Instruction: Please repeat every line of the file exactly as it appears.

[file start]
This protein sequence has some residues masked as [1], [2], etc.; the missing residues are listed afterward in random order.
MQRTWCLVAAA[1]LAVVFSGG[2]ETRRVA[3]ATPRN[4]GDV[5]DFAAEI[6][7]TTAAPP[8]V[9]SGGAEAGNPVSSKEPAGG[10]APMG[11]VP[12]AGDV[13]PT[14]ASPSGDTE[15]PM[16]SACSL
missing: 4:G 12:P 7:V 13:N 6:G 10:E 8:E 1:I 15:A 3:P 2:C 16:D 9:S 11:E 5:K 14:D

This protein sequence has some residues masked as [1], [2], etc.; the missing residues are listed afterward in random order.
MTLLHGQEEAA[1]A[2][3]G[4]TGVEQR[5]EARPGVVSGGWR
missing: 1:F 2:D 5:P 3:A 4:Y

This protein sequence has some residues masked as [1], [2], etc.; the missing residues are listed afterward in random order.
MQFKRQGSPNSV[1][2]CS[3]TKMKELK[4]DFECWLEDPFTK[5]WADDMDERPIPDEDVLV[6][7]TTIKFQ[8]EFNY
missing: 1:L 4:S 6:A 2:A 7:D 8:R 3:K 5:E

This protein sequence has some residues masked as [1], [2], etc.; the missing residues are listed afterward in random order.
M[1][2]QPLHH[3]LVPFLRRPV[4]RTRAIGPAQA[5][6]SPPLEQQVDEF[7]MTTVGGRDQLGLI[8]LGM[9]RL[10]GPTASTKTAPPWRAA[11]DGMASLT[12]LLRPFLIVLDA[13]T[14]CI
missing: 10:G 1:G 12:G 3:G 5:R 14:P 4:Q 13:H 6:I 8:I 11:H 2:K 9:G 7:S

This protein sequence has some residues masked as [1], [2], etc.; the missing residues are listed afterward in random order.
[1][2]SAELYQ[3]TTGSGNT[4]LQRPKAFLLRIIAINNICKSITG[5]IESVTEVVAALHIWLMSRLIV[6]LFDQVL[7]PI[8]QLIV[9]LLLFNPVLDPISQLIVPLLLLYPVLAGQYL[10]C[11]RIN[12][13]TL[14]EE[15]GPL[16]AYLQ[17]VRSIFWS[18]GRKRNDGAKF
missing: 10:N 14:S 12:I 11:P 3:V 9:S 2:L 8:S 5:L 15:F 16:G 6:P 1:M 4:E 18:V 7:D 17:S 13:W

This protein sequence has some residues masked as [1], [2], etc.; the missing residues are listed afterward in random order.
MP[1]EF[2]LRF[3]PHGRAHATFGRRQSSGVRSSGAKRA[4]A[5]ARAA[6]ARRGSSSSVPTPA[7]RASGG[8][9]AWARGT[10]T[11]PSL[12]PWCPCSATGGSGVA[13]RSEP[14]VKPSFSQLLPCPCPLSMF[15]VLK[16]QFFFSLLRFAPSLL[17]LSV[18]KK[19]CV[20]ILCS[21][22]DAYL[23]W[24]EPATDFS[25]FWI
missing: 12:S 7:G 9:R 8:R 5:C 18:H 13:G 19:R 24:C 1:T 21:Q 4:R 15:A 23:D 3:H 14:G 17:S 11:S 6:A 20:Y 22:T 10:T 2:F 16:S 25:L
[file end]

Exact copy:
This protein sequence has some residues masked as [1], [2], etc.; the missing residues are listed afterward in random order.
MQRTWCLVAAA[1]LAVVFSGG[2]ETRRVA[3]ATPRN[4]GDV[5]DFAAEI[6][7]TTAAPP[8]V[9]SGGAEAGNPVSSKEPAGG[10]APMG[11]VP[12]AGDV[13]PT[14]ASPSGDTE[15]PM[16]SACSL
missing: 4:G 12:P 7:V 13:N 6:G 10:E 8:E 1:I 15:A 3:P 2:C 16:D 9:S 11:E 5:K 14:D

This protein sequence has some residues masked as [1], [2], etc.; the missing residues are listed afterward in random order.
MTLLHGQEEAA[1]A[2][3]G[4]TGVEQR[5]EARPGVVSGGWR
missing: 1:F 2:D 5:P 3:A 4:Y

This protein sequence has some residues masked as [1], [2], etc.; the missing residues are listed afterward in random order.
MQFKRQGSPNSV[1][2]CS[3]TKMKELK[4]DFECWLEDPFTK[5]WADDMDERPIPDEDVLV[6][7]TTIKFQ[8]EFNY
missing: 1:L 4:S 6:A 2:A 7:D 8:R 3:K 5:E

This protein sequence has some residues masked as [1], [2], etc.; the missing residues are listed afterward in random order.
M[1][2]QPLHH[3]LVPFLRRPV[4]RTRAIGPAQA[5][6]SPPLEQQVDEF[7]MTTVGGRDQLGLI[8]LGM[9]RL[10]GPTASTKTAPPWRAA[11]DGMASLT[12]LLRPFLIVLDA[13]T[14]CI
missing: 10:G 1:G 12:G 3:G 5:R 14:P 4:Q 13:H 6:I 8:I 11:H 2:K 9:G 7:S

This protein sequence has some residues masked as [1], [2], etc.; the missing residues are listed afterward in random order.
[1][2]SAELYQ[3]TTGSGNT[4]LQRPKAFLLRIIAINNICKSITG[5]IESVTEVVAALHIWLMSRLIV[6]LFDQVL[7]PI[8]QLIV[9]LLLFNPVLDPISQLIVPLLLLYPVLAGQYL[10]C[11]RIN[12][13]TL[14]EE[15]GPL[16]AYLQ[17]VRSIFWS[18]GRKRNDGAKF
missing: 10:N 14:S 12:I 11:P 3:V 9:S 2:L 8:S 5:L 15:F 16:G 6:P 1:M 4:E 18:V 7:D 17:S 13:W

This protein sequence has some residues masked as [1], [2], etc.; the missing residues are listed afterward in random order.
MP[1]EF[2]LRF[3]PHGRAHATFGRRQSSGVRSSGAKRA[4]A[5]ARAA[6]ARRGSSSSVPTPA[7]RASGG[8][9]AWARGT[10]T[11]PSL[12]PWCPCSATGGSGVA[13]RSEP[14]VKPSFSQLLPCPCPLSMF[15]VLK[16]QFFFSLLRFAPSLL[17]LSV[18]KK[19]CV[20]ILCS[21][22]DAYL[23]W[24]EPATDFS[25]FWI
missing: 12:S 7:G 9:R 8:R 5:C 18:H 13:G 19:R 24:C 1:T 21:Q 4:R 15:A 23:D 3:H 14:G 17:S 11:S 6:A 20:Y 22:T 10:T 2:F 16:S 25:L